Are you selling the right funds?

Data

Hong Kong investors have tended take a pass on the sub-asset classes that are likely to continue outperforming.

For the first time since 2008, retail fund net sales in Hong Kong, which also include SFC-authorised products sold by private banks, became negative in 2018, according to data from the Hong Kong Investment Funds Association (HKIFA).

Source: Citi (click to enlarge)

Stewart Aldcroft, chairman at Cititrust, believes that one of the factors for the negative net sales was “extreme turnover” of products in the SAR, especially from mainland investors, which account for at least 35% of fund sales in Hong Kong.

“Fund companies, especially those that have not set up in Hong Kong, [might say] they don’t want that business because it is too volatile,” he said at a briefing organised by the HKIFA.

North America equities have tended to outperform in recent years, yet fund sales have only accounted for 3-4% of total equity fund sales

Stewart Aldcroft, Cititrust

“I tell them they are wrong. If you are new to the Hong Kong market, and you’re going to offer something that is different from what is in the market, then people are willing to switch.”

He believes that looking at historical sales data of the major fund categories should help managers know what the market is looking for.

“If you look at the sales over the last 15 years, it’s a way in which to forecast where the market is going next. Balanced funds [or mixed-asset funds] are currently probably the most successful group across the range of funds.”

Source: Citi (click to enlarge)

Buying the right equity funds

Aldcroft believes that investors are not buying the right sub-asset class.

He pointed out that North America equity fund sales accounted for only 3-4% of total equity fund sales in the last few years.

“And what has been the best market in the last year? North America.”

Last year people put a larger proportion of money in global emerging market equities, which were in negative territory.

“One of the problems [in Hong Kong’s fund industry] is that many people buy the wrong fund, therefore they don’t get the potential return that the market can offer. Whether that is the problem of the banks as distributors or fund houses as promoters, we have to work it out between us.”

 

Source: Citi (click to enlarge)

Aldcroft added that fund managers should offer investors more global solutions, especially that 35% of fund sales are coming from mainland investors in Hong Kong.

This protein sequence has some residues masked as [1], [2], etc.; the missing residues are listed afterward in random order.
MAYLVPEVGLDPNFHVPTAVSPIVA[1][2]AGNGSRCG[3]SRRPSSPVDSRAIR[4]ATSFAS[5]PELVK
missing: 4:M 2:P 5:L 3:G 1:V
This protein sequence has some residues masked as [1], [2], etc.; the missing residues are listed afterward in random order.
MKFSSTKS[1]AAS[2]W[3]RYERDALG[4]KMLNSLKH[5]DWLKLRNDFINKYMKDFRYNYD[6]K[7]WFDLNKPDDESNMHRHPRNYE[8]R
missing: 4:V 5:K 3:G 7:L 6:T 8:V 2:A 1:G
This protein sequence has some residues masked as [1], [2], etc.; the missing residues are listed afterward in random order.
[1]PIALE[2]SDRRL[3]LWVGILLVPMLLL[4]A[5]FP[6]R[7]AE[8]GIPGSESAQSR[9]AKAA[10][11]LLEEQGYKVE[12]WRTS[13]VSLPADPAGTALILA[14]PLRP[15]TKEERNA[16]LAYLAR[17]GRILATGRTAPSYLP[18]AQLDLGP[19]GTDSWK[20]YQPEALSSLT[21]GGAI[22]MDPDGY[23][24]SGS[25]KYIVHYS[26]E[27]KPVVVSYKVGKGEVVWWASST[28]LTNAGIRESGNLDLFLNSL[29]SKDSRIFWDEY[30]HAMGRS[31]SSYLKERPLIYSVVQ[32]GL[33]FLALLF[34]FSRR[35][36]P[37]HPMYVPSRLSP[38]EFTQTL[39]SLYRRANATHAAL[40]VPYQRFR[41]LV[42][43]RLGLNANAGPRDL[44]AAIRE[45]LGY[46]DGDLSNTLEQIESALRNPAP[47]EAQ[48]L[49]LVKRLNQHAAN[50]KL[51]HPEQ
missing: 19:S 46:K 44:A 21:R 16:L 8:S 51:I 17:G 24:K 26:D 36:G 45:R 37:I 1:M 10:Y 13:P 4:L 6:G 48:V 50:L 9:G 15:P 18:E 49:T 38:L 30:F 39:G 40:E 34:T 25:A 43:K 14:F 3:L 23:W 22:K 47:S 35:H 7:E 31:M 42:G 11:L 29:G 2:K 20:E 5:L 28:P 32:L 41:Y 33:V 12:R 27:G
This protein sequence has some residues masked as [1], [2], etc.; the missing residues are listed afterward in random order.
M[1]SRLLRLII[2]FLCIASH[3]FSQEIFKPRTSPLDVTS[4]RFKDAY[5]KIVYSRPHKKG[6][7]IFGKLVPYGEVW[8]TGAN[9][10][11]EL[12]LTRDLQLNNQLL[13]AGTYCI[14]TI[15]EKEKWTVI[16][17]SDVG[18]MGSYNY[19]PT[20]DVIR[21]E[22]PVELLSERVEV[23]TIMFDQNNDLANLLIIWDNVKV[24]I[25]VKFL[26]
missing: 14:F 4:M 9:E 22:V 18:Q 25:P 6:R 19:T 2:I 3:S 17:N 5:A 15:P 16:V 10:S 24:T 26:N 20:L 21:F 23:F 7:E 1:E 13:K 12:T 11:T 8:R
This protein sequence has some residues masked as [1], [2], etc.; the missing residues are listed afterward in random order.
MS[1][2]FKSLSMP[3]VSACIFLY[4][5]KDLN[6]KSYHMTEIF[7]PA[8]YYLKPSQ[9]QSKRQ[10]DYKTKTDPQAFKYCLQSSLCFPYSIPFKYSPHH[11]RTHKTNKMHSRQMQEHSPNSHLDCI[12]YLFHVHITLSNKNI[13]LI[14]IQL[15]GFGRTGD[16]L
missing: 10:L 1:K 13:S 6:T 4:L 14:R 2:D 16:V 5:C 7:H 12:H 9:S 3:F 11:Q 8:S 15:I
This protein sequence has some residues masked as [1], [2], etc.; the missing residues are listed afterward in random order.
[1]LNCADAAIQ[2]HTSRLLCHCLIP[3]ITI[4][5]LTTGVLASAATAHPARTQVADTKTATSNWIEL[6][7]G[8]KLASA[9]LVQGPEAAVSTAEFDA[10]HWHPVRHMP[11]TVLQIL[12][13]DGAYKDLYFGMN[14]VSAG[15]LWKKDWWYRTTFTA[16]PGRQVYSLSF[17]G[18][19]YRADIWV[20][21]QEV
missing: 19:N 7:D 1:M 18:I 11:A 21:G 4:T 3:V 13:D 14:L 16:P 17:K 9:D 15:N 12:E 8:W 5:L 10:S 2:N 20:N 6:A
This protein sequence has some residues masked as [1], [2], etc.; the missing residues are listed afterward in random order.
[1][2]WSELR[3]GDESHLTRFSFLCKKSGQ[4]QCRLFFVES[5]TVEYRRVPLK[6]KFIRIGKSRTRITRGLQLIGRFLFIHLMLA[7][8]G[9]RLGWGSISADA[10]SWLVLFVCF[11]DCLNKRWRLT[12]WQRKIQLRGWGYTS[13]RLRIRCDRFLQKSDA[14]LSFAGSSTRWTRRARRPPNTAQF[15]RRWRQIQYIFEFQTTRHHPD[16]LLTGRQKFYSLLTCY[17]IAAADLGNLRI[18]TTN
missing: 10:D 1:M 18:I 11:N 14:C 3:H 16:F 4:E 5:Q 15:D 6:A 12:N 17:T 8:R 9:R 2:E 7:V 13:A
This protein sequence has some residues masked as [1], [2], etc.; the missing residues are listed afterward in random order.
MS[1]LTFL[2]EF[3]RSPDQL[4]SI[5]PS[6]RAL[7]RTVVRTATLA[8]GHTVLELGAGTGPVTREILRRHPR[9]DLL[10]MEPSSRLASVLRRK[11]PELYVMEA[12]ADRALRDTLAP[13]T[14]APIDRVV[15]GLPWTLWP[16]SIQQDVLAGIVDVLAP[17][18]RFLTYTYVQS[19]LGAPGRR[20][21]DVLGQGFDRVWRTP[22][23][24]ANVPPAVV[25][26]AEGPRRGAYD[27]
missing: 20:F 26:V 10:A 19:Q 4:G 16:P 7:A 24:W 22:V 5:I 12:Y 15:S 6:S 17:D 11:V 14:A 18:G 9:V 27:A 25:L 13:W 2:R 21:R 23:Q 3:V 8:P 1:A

“Our opportunity as an industry when we sell our products into the mainland is to offer them choices. No mainlander will ever buy a China equity fund. And yet, there are people who have been trying to make that sale.”

MRF products

Aldcroft believes that the case is similar for Hong Kong-domiciled funds sold in the mainland (northbound funds) via the Mutual Recognition of Funds (MRF) scheme.

“What you are seeing is that the choice of funds is not the most inspiring if you look at where investment returns have been made. But this is what has been allowed by the regulator,” he said.

In total, there are 18 northbound funds on the MRF, according to data from Citi. Only two of them invest in the global markets, while the rest invest in Asia-Pacific, Hong Kong and Greater China markets.

Aldcroft added that some foreign asset management firms that have joined the MRF scheme have found it difficult to gather assets.

“One of the fund houses successfully got on an online platform. They gained 200,000 investors very quickly, but the average size of a deal is RMB 100 ($15).

“You can imagine how difficult that must have been for them to realise that they are not going to get the volume they were hoping they would get.”

However, northbound funds have gained more traction than China-domiciled funds sold in Hong Kong (southbound funds). Since the MRF programme began in 2015, net sales for northbound funds are nearly double — RMB 9.1bn ($1.38bn) — compared to RMB 470bn net sales for southbound funds, according to data from the State Administration for Foreign Exchange (SAFE).

In total, there are around 50 SFC-approved southbound funds, of which 24 have been launched.

Aldcroft believes there are various reasons for investors to not invest in southbound funds.

“Why would anyone invest in mainland invested funds at a time when the renminbi and the stock market is falling in value? And you can have done it anytime in the last 10 years anyway [with the various inbound investment schemes such as the QFII and RQFII as well as the stock connect schemes]?”

In addition, investors might find some of the southbound funds’ names confusing, with a number of them having “mixed securities” in their names.

“A lot of Hong Kong people would have difficulty understanding what these names mean.”

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